Cabot Institute blog

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Tuesday, 24 June 2014

FIFA World Cup 2014: environmental friend or foe?

"One of the key objectives through the 2014 FIFA World Cup is to use the event as a platform to communicate the importance of the environment and ecology"

While FIFA boast of the most environmentally friendly World Cup ever, with solar-powered stadia and carbon offsetting for every match, critics demand to know why more isn't being done to reduce the impact of such a huge event, both to Brazil's native habitats and to the world at large.

Fuleco the endangered armadillo 


Fuelco, the 2014 World Cup
Mascott, a Brazilian 3 banded armadillo.
Source: Acaatinga.rog
Almost 28,000 people have signed a petition calling for FIFA to commit to the conservation of the Brazilian three-banded armadillo (Tolypeutes tricinctus), the inspiration for the 2014 World Cup mascot 'Fuleco'. Conservationists at the IUCN (International Union for Conservation of Nature) were initially thrilled that the armadillo, which is classified as "Vulnerable", would be the centre of the most environmentally friendly tournament so far, attracting money for sustainable development in Brazil.

Sadly Fuleco, whose name is a combination of the Portuguese words futebol (football) and ecologia (ecology), has done little to help his brothers in the wild. So far only one of the tournament sponsors, Continental Tyres, has donated money to protect the armadillo. Nothing but empty words have come from FIFA and its $2 billion World Cup profit. 

Striving for sustainability


FIFA have been keen to promote their environmental sustainability strategies in other areas however, which are impressive at first glance. The new and improved stadia are designed to promote air flow and provide shade whilst maximising natural light. Two of the twelve venues are solar-powered, with water conservation and waste reduction features that led to all stadia receiving LEED (Leadership in Energy and Environmental Design) certification. FIFA also recently pledged to offset 331,000 tonnes of carbon, including 80,000 tonnes from fans who entered a contest to make their travel carbon neutral. 
The Brazilian three-banded armadillo is one of two
species that can roll itself into a tight ball. Source: BBC
Unfortunately FIFA's proposals aren't nearly enough. According to the ABC, the huge scale of travel and accommodation required for the 3.7 million visitors means the actual impact is likely to be around 1.4 million tonnes of carbon. This was further compounded by the failed rejuvenation of Brazil's dilapidated public transport systems, which left many fans relying on private taxis to get them to the games. These problems have left many skeptics asking whether FIFA's proposals were just greenwashing over the bigger issues.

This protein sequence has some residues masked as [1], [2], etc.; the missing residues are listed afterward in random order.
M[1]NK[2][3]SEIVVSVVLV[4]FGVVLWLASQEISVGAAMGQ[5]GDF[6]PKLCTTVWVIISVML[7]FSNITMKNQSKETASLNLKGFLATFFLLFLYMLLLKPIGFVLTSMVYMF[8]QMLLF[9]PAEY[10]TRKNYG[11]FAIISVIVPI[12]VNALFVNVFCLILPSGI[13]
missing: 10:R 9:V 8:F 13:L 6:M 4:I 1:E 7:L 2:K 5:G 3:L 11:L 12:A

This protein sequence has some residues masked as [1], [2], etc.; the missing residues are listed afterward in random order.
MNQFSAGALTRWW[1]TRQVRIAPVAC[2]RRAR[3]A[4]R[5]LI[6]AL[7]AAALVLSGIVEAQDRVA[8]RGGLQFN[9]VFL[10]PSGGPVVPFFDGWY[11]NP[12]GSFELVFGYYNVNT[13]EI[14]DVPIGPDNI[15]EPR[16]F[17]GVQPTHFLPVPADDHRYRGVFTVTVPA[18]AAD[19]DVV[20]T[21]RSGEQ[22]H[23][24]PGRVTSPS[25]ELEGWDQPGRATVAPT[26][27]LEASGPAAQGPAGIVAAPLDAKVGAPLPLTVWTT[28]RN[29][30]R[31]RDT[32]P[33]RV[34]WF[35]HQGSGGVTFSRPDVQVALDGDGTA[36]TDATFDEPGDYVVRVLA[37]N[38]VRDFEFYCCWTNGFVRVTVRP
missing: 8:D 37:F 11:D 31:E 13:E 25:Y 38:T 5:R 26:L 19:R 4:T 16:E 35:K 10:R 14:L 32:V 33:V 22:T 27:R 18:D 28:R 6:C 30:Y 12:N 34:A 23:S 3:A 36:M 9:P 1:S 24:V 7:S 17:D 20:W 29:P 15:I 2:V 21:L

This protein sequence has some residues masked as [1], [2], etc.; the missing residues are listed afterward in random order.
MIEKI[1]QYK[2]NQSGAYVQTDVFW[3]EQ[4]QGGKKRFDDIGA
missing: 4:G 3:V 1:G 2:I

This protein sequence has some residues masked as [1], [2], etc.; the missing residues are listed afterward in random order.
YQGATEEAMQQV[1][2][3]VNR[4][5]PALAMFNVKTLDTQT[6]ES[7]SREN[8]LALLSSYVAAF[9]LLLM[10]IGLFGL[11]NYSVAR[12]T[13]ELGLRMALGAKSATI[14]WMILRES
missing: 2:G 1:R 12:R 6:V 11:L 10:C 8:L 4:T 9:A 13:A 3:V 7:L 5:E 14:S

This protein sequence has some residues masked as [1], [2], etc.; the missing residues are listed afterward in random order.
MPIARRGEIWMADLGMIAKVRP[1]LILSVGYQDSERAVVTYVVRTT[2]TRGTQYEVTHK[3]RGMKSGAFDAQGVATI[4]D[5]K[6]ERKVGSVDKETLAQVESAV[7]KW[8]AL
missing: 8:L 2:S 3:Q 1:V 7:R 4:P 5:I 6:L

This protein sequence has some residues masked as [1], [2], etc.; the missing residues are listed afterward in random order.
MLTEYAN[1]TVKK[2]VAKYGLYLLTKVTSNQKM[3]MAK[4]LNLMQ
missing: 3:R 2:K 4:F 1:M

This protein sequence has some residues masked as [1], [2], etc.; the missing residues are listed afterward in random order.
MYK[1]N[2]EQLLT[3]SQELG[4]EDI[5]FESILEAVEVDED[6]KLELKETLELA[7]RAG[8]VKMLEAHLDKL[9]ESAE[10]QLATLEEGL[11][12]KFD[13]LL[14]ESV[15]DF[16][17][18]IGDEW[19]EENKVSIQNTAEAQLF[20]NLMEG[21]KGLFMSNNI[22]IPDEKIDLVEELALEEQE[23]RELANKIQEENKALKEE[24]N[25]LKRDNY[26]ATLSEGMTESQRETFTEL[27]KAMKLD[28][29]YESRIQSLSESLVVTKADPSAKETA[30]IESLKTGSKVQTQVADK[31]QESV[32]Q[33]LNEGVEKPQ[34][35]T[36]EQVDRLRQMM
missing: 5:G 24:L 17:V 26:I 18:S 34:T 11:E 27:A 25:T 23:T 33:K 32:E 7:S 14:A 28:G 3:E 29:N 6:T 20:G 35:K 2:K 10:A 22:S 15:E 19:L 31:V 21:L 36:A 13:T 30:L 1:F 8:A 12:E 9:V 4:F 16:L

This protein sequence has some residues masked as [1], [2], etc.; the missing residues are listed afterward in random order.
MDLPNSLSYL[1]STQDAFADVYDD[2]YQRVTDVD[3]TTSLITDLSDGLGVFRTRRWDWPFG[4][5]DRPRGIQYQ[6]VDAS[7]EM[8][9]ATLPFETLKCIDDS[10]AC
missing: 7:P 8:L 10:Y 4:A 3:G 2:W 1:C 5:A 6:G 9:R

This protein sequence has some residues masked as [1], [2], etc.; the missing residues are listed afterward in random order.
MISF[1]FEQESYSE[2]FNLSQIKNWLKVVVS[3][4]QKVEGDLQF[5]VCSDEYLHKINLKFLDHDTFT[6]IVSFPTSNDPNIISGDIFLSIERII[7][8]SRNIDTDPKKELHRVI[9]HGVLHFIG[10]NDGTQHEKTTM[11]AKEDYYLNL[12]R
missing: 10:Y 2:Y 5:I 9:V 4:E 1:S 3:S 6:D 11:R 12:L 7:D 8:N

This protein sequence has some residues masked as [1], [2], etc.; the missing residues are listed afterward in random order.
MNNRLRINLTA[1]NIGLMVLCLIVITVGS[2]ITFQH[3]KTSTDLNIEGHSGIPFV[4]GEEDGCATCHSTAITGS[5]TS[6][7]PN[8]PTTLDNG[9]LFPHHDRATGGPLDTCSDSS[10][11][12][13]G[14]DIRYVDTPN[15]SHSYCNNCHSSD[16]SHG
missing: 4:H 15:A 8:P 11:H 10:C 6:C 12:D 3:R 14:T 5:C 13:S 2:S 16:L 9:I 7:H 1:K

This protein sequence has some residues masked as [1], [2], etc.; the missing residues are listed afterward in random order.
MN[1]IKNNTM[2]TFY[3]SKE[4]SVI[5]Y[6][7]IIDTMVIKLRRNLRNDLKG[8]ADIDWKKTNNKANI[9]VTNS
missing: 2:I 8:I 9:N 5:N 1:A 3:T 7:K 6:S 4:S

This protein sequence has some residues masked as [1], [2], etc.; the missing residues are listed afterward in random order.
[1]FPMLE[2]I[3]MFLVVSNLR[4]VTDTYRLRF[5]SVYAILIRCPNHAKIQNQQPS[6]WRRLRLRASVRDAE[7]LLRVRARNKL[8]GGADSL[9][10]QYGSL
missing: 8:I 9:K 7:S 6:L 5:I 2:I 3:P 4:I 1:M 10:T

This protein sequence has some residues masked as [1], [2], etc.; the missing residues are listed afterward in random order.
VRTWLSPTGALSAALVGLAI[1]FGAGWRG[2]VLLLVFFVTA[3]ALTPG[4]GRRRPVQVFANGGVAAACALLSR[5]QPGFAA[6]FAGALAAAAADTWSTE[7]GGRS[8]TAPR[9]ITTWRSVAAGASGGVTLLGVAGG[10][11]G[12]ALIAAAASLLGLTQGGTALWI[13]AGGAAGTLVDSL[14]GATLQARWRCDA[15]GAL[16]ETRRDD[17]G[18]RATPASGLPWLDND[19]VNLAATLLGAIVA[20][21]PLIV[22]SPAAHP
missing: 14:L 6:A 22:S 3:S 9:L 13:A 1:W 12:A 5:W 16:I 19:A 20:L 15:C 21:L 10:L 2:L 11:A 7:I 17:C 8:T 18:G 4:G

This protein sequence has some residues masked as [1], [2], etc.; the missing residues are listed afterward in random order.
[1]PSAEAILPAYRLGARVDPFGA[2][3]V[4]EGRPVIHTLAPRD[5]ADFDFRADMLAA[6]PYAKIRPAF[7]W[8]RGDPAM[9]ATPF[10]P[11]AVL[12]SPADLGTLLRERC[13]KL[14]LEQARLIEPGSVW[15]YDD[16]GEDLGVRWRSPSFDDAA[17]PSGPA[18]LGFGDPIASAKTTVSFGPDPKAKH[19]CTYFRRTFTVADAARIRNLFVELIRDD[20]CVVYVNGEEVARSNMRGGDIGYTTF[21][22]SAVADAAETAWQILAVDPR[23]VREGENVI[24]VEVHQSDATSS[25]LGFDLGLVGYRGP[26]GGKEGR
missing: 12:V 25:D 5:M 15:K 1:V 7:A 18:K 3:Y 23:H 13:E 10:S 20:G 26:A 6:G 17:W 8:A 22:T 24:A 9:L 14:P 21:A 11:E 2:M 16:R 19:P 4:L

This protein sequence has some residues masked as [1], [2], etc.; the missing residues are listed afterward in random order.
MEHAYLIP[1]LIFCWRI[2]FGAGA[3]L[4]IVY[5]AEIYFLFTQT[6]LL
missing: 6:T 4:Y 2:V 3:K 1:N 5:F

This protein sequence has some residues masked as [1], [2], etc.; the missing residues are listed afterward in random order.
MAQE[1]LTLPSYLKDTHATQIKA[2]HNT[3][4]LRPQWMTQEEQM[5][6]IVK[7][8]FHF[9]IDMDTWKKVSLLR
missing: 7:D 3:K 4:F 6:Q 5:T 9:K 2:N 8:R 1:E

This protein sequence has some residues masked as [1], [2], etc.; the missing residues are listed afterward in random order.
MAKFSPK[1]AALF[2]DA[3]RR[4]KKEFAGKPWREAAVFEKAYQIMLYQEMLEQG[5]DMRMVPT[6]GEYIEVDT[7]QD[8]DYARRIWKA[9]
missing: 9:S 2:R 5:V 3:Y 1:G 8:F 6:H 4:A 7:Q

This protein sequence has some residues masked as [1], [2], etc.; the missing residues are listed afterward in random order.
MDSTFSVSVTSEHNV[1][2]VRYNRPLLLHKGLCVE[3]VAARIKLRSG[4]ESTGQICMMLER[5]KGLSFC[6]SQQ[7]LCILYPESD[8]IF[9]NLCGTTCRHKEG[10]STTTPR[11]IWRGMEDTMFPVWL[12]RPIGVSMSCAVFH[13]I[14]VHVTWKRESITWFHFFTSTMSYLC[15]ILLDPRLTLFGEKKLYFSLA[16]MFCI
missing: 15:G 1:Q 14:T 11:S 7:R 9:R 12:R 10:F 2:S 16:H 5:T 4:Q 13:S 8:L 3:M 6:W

Empty stadia


Among the criticisms is the question of longevity. Once the fans leave, what will become of the facilities left behind? The International Business Times reports that Brazil spent almost $4 billion on its World Cup infrastructure, but many of the stadia are located in cities with lower division football teams. When the World Cup visitors leave, matches played by local teams are likely to draw only a tiny fraction of the number of fans needed to fill the seats. 

The Arena da Amazônia in Manaus. Source: Wikimedia 
One of the best (or worst) examples is Manaus, a city of almost two million people located in the middle of the Amazon rainforest. Its remote location and poor access roads meant that during the building of the new Arena da Amazônia, materials were transported by ship from Portugal. According to the New York Times, the heat and humidity meant workers spent days connecting each steel joint together

And after all that effort, only four World cup games are being played there! 

The stadium seats 41,000 fans (the majority of whom have to reach the city by boat or plane), which is fantastic for the World Cup but when the games are over, how will the local teams (whose recent games have drawn around 1000 spectators) ever hope to generate the approximately $250,000 a month required for its upkeep? Was it all just a waste of time, money and resources?

Wider impacts


The Brazilian government have justified extravagance like the Manaus stadium by stating that the attraction will bring more tourists to the area. Manaus is often the starting point for visitors drawn to the fantastic Amazon rainforest and the government hopes that their eco-tourism will do a lot for the local community, the economy and the national sustainability targets. 

Have FIFA done enough to ensure that the World Cup is eco-friendly? Their carbon offsetting and solar-powered stadia have been somewhat counteracted by the poor public transport, Fuleco's lack of impact for conserving his native Caatinga forest, and the gigantic venues that may lie empty after the final. I think the organisers have done enough to earn some bragging rights, but in a time where sustainability is so important they could and should have done more.
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This blog is written by Sarah JoseCabot Institute, Biological Sciences, University of Bristol

Sarah Jose

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